Friday, June 26, 2009

Film Review

For whatever reason, I always find myself at Blockbuster when I'm feeling lazy and wanting to just sit down and enjoy a movie. The downside to this is that I tend to rent crappy Hollywood movies that attempt to give me some cheap laughs or scares. Perhaps if I rented movies when in a good mood, I might be better off. All this aside, I found an amazing film that everyone should see (for numerous reasons). It's an animated Israeli film by Ari Folman called "Waltz with Bashir". It's the (mostly) true story of Ari's experience as a 19 year-old during the First Lebanese War (ca. 1982). The film's culminating aspect, and thematic plot point, is the massacre of Palestinian and Lebanese civilians in the Beirut refugee camps, Sabra and Shatila. I was not at all familiar with these massacres until viewing this film, and I'm sad to say that this is just another awakening to me of how disgusting the human race can be to itself. Here I'm reminded of John F. Kennedy, when he said:
"Mankind must put an end to war before war puts an end to mankind."
Ari Folman, in the film, does not remember what happened or where he was during the massacre; but he continues to have a dream that prompts him to ask those people he knew to be there at the time what role, if any, he played in the events leading up to, and including, the massacre. As it turns out, his role was an indirect one: he, along with his IDF unit, continuously fired flares into the air throughout the night, allowing for the Lebanese Phalangist militiamen to slaughter men, women, and children. The death tolls are extremely inconclusive, with some reports saying as little as 328 or as many as 3,500 murdered.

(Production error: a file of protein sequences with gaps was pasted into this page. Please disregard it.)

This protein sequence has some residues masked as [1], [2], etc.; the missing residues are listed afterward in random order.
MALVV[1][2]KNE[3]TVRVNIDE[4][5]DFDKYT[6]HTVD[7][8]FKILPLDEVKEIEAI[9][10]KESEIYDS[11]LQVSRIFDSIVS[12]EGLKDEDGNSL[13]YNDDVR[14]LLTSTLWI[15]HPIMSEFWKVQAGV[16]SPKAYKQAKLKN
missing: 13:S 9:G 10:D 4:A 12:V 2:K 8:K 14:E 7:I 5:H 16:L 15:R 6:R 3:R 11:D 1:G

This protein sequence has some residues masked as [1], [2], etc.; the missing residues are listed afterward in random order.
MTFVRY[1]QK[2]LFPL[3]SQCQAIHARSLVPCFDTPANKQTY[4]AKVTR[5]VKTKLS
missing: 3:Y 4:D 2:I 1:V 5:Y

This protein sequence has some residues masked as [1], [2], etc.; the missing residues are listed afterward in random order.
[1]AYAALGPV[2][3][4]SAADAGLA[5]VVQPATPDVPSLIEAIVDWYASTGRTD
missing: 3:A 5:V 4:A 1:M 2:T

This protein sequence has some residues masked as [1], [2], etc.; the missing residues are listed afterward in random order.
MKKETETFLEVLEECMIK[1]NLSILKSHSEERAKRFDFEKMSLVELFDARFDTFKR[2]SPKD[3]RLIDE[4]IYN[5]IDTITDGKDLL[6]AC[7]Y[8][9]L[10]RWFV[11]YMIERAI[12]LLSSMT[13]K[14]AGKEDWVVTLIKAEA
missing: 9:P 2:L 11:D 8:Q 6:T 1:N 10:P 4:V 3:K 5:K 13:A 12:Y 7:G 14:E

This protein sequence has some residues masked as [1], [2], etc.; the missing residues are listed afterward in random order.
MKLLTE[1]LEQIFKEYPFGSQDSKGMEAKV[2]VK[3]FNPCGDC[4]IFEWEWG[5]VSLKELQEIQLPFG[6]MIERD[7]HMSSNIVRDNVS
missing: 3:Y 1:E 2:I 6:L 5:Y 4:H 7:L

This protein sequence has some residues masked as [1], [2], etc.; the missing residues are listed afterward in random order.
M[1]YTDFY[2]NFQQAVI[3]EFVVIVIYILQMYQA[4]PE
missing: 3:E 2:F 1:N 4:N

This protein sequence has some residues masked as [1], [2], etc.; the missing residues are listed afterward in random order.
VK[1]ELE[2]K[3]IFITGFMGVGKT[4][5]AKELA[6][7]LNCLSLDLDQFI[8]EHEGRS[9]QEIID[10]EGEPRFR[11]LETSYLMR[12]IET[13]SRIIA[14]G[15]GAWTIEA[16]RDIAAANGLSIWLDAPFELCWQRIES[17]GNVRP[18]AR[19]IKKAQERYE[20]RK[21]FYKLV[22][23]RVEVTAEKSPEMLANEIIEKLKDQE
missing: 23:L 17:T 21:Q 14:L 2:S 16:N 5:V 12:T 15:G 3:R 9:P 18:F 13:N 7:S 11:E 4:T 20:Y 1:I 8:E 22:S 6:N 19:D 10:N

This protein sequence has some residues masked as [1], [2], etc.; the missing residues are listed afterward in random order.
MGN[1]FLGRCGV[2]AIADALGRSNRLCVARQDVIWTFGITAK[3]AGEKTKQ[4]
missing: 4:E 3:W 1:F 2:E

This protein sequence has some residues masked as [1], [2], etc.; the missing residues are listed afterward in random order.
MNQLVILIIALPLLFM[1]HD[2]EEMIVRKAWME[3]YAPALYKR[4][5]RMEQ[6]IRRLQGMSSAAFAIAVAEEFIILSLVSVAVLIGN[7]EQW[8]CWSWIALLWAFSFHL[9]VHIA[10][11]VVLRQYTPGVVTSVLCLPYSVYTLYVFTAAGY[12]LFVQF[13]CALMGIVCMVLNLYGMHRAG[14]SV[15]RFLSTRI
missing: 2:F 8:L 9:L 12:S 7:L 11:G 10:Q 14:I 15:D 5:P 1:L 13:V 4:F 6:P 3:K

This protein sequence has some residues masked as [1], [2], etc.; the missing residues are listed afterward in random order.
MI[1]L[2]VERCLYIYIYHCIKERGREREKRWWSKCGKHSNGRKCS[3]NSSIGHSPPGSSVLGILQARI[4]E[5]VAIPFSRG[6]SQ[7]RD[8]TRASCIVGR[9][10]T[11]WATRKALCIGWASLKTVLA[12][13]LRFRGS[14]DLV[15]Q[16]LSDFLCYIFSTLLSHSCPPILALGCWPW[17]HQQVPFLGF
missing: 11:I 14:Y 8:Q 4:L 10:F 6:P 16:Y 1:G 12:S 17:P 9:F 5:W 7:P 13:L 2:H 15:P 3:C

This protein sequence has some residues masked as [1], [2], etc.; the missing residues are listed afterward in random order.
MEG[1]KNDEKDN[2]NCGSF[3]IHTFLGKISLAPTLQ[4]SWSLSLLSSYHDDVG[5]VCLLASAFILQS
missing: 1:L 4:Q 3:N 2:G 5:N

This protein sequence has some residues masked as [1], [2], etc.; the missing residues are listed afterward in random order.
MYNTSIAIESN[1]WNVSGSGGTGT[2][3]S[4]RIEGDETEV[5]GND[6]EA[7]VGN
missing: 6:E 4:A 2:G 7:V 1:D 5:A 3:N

Further adding to the film's robustness is its animation and soundtrack. Both elicit a certain aesthetic quality to an otherwise disgusting story of humanity. However, one must remember that this is not a work of self-hatred, or any, for that matter. This film very subtly gets to the core of the human struggle: we're not perfect. There is genuine remorse and horror to be found from the characters (albeit real people), and maybe that's enough to show signs of hope. This is to be seen, researched, and discussed for a long time to come. This struggle continues to this day, with no end in sight. Viewer beware: the last minute of the film shows original (actual) footage of the survivors' post-massacre reactions. It will break your heart to see.

Here is the trailer:

It is also available as a graphic novel from Metropolitan Books.

No comments:

Post a Comment